Currency depreciation makes citrus from Egypt and Turkey very competitive

According to EastFruit analysts, the simultaneous and sharp devaluation of the national currencies of Turkey and Egypt is causing unprecedented concern among citrus producers from the European Union, primarily from Spain, Italy, and Greece.

The problem is that the depreciation of the currency makes citrus fruits from Egypt and Turkey very competitive in price, despite the added costs of logistics. At the same time, the EU is experiencing an increase in the production costs and a shortage of labor for picking the fruits, which forces farmers to seek higher prices or incur losses.

The greatest threat comes precisely from Egypt, which even puts pressure on the prices of citrus fruits exported from Turkey. As a result, according to international expert on the fruit and vegetable business Fedir Rybalko, a wave of bankruptcies of fruit exporting companies may begin in Turkey due to growing competition from Egypt.

Citrus exports are an important source of foreign exchange earnings for both: Turkey and Egypt. Turkey received a record $1.1 billion from citrus exports in 2023, and Egypt received about $0.8 billion.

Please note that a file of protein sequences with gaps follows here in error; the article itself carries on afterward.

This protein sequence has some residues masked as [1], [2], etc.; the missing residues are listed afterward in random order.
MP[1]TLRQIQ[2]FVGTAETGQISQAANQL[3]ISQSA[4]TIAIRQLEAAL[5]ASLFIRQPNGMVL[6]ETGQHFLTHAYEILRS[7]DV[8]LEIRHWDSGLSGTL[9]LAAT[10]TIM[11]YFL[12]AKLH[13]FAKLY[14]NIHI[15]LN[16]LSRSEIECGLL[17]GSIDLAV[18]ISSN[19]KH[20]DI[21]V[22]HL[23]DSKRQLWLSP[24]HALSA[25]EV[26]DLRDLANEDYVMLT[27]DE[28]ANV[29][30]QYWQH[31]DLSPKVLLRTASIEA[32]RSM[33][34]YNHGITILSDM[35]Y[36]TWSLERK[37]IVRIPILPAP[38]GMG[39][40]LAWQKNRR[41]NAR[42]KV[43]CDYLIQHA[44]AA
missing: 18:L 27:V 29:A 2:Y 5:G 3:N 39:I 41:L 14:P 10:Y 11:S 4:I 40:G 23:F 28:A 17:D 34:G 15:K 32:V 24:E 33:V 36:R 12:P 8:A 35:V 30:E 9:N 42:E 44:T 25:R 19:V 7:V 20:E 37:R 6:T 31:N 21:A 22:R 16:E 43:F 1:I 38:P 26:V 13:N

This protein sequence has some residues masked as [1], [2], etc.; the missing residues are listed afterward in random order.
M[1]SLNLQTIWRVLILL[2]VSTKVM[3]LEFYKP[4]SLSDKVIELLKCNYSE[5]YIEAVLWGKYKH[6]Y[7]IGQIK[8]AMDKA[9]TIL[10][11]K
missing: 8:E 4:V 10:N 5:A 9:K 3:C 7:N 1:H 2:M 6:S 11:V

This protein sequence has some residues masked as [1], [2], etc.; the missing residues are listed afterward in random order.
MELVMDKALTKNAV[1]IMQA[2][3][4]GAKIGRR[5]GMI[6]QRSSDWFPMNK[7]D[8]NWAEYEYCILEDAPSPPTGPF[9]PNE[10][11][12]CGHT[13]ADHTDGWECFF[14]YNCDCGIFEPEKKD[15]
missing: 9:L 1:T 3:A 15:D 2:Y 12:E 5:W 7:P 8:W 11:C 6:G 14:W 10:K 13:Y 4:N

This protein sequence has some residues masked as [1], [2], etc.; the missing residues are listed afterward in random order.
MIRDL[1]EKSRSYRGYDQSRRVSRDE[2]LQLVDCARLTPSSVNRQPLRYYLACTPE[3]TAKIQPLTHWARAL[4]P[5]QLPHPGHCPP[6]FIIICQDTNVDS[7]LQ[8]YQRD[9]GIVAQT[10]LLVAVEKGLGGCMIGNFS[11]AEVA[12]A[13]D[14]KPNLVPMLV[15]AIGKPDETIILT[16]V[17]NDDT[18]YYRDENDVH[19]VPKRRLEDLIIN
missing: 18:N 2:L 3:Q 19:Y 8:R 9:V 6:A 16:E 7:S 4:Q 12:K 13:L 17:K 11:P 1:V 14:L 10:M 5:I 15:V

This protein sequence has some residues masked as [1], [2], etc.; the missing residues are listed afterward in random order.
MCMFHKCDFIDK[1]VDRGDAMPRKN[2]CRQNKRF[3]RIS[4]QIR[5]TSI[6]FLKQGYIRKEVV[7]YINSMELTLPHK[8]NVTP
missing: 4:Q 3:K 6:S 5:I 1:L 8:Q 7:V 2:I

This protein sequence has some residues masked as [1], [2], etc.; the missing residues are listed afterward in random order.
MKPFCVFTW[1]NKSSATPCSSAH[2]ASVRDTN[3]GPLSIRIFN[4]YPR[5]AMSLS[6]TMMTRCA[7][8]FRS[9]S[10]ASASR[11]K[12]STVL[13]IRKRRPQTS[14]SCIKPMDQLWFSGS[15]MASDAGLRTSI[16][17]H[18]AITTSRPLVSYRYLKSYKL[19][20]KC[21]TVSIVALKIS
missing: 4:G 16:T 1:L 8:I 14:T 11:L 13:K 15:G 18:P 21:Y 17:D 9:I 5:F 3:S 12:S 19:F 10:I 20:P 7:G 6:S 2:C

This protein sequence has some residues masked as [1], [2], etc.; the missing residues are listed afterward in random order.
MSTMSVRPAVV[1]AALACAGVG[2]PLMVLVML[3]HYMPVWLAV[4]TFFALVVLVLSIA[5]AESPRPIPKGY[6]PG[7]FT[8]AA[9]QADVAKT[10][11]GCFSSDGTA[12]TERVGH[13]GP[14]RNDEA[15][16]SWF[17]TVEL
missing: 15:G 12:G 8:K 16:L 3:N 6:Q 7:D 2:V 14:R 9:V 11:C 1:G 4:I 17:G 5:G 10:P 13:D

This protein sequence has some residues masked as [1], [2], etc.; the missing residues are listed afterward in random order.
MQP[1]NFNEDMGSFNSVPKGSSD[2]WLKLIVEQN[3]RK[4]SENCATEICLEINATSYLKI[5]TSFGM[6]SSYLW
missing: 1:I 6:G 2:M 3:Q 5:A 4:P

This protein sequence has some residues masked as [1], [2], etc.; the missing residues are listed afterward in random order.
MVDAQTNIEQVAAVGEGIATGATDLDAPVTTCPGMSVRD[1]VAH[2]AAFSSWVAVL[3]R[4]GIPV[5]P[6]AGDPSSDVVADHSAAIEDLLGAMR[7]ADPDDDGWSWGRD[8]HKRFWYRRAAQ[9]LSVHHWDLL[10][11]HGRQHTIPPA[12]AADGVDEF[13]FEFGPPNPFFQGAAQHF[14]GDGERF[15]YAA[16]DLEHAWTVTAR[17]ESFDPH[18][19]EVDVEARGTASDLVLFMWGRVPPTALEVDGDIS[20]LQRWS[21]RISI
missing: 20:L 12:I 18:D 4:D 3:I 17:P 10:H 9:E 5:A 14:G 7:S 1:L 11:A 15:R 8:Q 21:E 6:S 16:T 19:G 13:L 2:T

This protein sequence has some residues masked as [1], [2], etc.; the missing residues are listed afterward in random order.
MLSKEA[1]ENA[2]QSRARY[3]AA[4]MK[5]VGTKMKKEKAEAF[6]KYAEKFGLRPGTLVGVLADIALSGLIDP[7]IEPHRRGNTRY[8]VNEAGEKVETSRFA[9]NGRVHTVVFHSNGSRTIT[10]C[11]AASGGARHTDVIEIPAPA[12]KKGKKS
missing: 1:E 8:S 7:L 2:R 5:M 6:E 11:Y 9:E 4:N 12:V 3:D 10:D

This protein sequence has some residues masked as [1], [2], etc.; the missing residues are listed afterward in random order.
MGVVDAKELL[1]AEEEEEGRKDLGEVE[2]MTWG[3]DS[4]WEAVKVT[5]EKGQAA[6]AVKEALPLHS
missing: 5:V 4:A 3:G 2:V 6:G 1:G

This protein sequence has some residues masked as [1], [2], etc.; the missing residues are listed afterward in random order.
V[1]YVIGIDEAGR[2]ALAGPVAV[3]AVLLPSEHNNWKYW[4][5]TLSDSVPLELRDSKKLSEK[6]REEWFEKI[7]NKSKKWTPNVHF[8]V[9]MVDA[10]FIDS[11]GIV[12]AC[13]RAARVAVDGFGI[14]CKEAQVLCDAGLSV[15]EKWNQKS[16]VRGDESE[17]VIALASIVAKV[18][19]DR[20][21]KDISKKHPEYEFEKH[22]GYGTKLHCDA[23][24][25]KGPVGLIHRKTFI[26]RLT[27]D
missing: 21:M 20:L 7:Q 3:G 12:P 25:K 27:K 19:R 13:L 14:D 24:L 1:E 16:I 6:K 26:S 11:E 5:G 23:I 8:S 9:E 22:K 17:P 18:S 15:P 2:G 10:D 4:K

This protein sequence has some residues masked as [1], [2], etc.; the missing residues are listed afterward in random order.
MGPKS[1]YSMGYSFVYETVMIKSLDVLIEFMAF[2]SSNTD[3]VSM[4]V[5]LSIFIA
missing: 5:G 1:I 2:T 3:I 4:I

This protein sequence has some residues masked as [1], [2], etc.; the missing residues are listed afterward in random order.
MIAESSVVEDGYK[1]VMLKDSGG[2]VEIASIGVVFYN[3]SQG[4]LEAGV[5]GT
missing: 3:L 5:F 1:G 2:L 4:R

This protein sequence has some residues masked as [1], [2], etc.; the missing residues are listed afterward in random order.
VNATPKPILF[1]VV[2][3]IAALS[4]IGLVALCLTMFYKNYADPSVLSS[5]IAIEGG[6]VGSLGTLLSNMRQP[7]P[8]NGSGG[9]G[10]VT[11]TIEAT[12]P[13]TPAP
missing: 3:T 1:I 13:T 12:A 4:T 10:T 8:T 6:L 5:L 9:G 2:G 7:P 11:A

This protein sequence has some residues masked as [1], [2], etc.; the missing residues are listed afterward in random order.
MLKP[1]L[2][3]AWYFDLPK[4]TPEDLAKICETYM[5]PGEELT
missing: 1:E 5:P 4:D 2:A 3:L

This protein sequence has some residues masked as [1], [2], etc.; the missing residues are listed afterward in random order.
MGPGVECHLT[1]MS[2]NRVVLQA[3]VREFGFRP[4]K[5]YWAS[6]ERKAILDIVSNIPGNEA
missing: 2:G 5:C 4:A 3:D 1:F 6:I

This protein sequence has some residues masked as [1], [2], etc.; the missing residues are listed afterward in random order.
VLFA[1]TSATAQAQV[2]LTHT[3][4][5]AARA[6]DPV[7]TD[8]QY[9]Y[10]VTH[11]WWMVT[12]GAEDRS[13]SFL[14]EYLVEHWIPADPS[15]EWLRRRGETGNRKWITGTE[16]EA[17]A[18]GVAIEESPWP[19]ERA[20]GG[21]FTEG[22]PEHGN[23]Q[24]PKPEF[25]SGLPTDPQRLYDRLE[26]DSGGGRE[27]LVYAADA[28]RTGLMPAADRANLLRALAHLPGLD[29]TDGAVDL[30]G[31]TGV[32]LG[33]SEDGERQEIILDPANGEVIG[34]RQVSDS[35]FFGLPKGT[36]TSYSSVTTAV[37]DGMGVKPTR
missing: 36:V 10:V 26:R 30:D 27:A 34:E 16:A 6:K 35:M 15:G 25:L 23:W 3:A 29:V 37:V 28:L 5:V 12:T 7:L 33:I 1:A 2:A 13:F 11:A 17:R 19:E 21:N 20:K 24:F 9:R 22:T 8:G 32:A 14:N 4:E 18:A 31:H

More than 90% of Egypt’s citrus exports are fresh oranges, while Turkey exports mainly tangerines and lemons. However, even those small volumes of lemons and tangerines that Egypt offers for exports have a significant negative impact on the prices of products exported from Turkey. In the meanwhile, Egyptian orange puts enormous pressure on the prices of oranges from Spain.

Logistical bottleneck in the Red Sea caused by Iran-backed Houthis, forces both Turkey and Egypt to sell more to the EU, which adds even more pressure. Moreover, both countries sell a significant share of their citrus fruits to Russia but with the Russian ruble devaluating regularly, the demand there is not very stable and exporters prefer to sell to more stable markets.

For more information: east-fruit.com

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